The Long, Sad Tale of Germany’s Botched Helicopter Buy
After three decades of development, NH90s are too few and unreliable
As early as the mid-1980s, German army aviation needed new helicopters. Its Vietnam-era Bell UH-1s and Sikorsky CH-53s had seen better days.
France, West Germany, Italy, The Netherlands and the United Kingdom got together in 1985 and drafted a scheme to develop a new fly-by-wire, multipurpose helicopter—the NH90. The U.K. soon left the project.
The initial prototype took off on its debut flight in 1990 and, in 2007, the first examples were ready for combat.
But three decades is a long time for weapons-development. Governments have changed, new military strategies have formed and collapsed. The Germany that’s belatedly getting its long-awaited NH90s is a very different country than the one that originally developed the helicopter.
In short, Germany today is much less heavily armed and less ambitious in its military doctrine than it was during the Cold War. The disposition of the country’s NH90s reflect those changes.
Meanwhile, the copter’s technical problems are cause for concern.
The NH90 itself struggled through its long years of development—and ultimately proved less than perfectly reliable. The Dutch have struggled to prevent corrosion in their naval NH90s that deploy aboard warships. The Germans have had problems of their own.
In Germany, the NH90 was originally supposed to open a new era of air-assault operations, wherein different variants of the NH90 would haul troops, vehicles and equipment in lightning-fast attacks behind enemy lines. There would also be a naval version.
But when the Cold War ended, funding became scarce. The German military had wanted more than 200 HN90s but ultimately ordered just 122, making large-scale air assaults unlikely. The first few machines arrived in December 2006.
Another seven years passed before Germany deployed the NH90. In April 2013, several of the copters began flying medical-evacuation missions in Afghanistan.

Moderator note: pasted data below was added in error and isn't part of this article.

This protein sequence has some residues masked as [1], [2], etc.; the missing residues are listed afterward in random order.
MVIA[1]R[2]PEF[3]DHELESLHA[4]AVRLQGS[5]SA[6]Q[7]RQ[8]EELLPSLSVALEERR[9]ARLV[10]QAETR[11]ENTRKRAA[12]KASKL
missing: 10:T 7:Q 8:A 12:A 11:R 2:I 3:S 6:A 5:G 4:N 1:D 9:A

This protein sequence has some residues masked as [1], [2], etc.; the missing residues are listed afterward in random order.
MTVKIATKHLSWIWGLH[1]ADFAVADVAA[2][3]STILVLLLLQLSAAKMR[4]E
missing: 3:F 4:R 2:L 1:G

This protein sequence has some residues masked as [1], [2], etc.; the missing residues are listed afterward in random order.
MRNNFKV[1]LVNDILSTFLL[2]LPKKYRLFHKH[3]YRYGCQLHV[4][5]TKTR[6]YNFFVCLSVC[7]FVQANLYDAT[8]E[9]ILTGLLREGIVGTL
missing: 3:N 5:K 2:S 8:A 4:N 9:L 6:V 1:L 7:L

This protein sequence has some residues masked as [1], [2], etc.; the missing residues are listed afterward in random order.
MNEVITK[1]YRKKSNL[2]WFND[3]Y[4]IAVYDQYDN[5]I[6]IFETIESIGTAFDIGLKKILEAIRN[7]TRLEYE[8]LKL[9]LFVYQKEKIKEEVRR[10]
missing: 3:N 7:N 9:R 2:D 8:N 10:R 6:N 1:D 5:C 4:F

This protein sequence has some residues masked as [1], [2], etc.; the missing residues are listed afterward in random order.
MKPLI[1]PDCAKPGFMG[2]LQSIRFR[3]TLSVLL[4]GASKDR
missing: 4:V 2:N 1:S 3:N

On June 19, 2014, an engine on one of the deployed NH90s exploded during a training mission over Uzbekistan. On Nov. 17, the German aviation security advisory board grounded the whole fleet.
The faulty system appears to have been the integrated fire extinguisher for the turbine. On Nov. 19, the NH90s returned to flight.
The government had been renegotiating the helicopter contract, and late last year re-approved the 122-machine order … but changed the precise mix of variants. Each NH90 costs around $50 million.
Now there will be 18 navy versions plus 20 of the army machines that Germany will pool with other NATO countries. Subtracting four NH90s for training, that leaves the army with just 80 or so for its own operations.
Soon after this deal was cut, Der Spiegel and the Frankfurter Allgemeine Zeitung published reports on the June incident that revealed disturbing new details.
Internal reports indicated several additional technical problems on top of the engine explosion, ranging from the spontaneous activation of the windshield wipers to uncontrolled movement of the loading ramp—which can alter flight characteristics. The engine failure reportedly overloaded a control panel, causing the other malfunctions.
It’s unclear why these other flaws didn’t show up in reports before the November negotiations.
Germany’s current NH90 model is an initial one. A “full operational capability” model is planned for 2016 and will hopefully solve the earlier edition’s faults.
So in the end, the NH90 works … kind of. But that doesn’t mean it’s an adequate replacement for the reliable old UH-1s and CH-53s. Germany might have benefited from simply buying tried-and-true UH-60 Blackhawks from Sikorsky in the U.S.
But the German government preferred a European aircraft.
It’s worth noting that recent reforms moved the army’s CH-53s to the air force. Maybe the flying branch should take the extra step and handle all of the German military’s rotorcraft.
That would require the army and air force to work closely together, but it could result in efficiencies for Germany’s much-reduced rotary-wing force.